Archive for the ‘Offsets’ Category

Biodiversity offsets and more in the UK’s white paper on the value of nature

Thursday, June 9th, 2011

The UK government’s white paper on the “value of nature” has been published (pdf here).

Biodiversity offsets are mentioned as a good idea to be tested on a voluntary basis by local governments and developers. For the time being, there is thus no expansion of the mitigation hierarchy (of avoiding, reducing and offsetting impacts) beyond that required under the EU “birds” and “habitats” directives.

We will establish a new, voluntary approach to biodiversity offsets and test our approach in pilot areas

As well as testing offsets, the white paper also mentions the designation of nature improvement areas to be restored. This must be set against the goals mentioned in the recent European biodiversity strategy (also discussed here). The government also plans to set up an (ecological network.

The ecosystem valuation debate

Tuesday, June 7th, 2011

The Lancaster Environment Centre recently organized an on-line debate on ecosystem valuation. You can check out a summary of the debate on this page. Participants plan to produce a policy guidance document for future UK policy concerning market based instruments for biodiversity conservation and ecosystem services.

The same debate on ecosystem valuation will take place tomorrow in Paris (France), under the auspices of the IDDRI, a think-tank. In preparation to the symposium, Emma Broughton and Romain Pirard wrote a short piece on market-based instruments for biodiversity (pdf).

Their article proposes a typology of instruments which distinguishes:

  • Regulations changing relative prices
  • Coasean type agreements
  • Reverse auctions
  • Tradable permits
  • Specific markets for environmental products
  • Premium capture on existing markets
  • The authors discuss the pros and cons of each one of these instruments.

    Learn more in the paper and participate in the on-going debate!

    Species banking goes global!

    Monday, March 21st, 2011

    Dont’ worry! I don’t mean that you can now trade species like you would apples and oranges.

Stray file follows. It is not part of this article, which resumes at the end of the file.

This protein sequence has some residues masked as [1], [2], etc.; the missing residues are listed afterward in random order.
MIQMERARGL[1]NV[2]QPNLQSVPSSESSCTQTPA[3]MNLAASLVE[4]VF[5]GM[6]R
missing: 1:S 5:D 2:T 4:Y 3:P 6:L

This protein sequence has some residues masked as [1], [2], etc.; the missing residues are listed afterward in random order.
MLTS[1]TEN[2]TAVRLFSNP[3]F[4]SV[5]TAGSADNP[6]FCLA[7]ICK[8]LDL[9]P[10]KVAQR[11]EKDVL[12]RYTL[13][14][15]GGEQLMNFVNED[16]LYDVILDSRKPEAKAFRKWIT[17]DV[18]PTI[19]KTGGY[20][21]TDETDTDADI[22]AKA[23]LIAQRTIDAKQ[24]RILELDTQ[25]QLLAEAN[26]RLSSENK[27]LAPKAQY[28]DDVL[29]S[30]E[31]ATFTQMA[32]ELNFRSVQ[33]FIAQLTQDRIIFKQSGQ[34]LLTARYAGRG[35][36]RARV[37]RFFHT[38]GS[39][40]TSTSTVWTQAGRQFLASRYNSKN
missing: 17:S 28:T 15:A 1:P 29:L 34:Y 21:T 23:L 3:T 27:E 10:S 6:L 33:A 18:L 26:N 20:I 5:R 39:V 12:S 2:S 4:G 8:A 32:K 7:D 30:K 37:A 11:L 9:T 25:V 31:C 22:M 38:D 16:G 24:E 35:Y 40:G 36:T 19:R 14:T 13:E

As well as an up-and-coming approach (maybe) to limiting our impacts on wild plants and animals, Species Banking is also a dedicated website managed by Forest Trends that aims to be the entry point for all those interested in the issue or that actually need to sell or buy species credits.

    This month, the website extended its focus beyond US Conservation Banking. It went global! You can now find a list of biodiversity offset programs across the globe. Although the list is still incomplete, it contains a wealth of information.

    Enjoy it!

    Has Australian biobanking lost all credibility?

    Friday, February 18th, 2011

    Biobanking was launched in the Australian state of New South Wales (NSW) in 2009* in order to streamline the requirement for developers to avoid, reduce and offset their impacts on biodiversity.

    Biobanking is inspired by similar policy instruments in the USA and elsewhere whereby developers can purchase “credits” sold by “banks” who have created “biodiversity gains” in advance of future impacts. As such, banking schemes solve some of the difficulties of offsetting impacts : taking into account delays between impact losses and offset gains and the uncertainties of actually obtaining these gains.

    On the downside, conservationists often argue that such “banks” give the false impression that all impacts can be offset, thereby giving an incentive to downplay or ignore the requirement to first avoid and reduce impacts.

    A major development operation in the Hunter valley of NSW resorted to biobanking to offset its impacts but it was revealed that errors where made in sizing the required offset actions. This is a serious blow to the credibility of biobanking as an instrument for mitigating development impacts on biodiversity. An article in the Sydney Morning Herald tells us that:

    The 644.4 hectares of clearing requires 37,010 credits, while the 887.0 hectares of biobank site generates 9607 credits. This results in a shortfall of 27,403 credits. The results show that between 2614.5 to 4107 hectares of additional offset is required to satisfy the offset required by the biobanking assessment.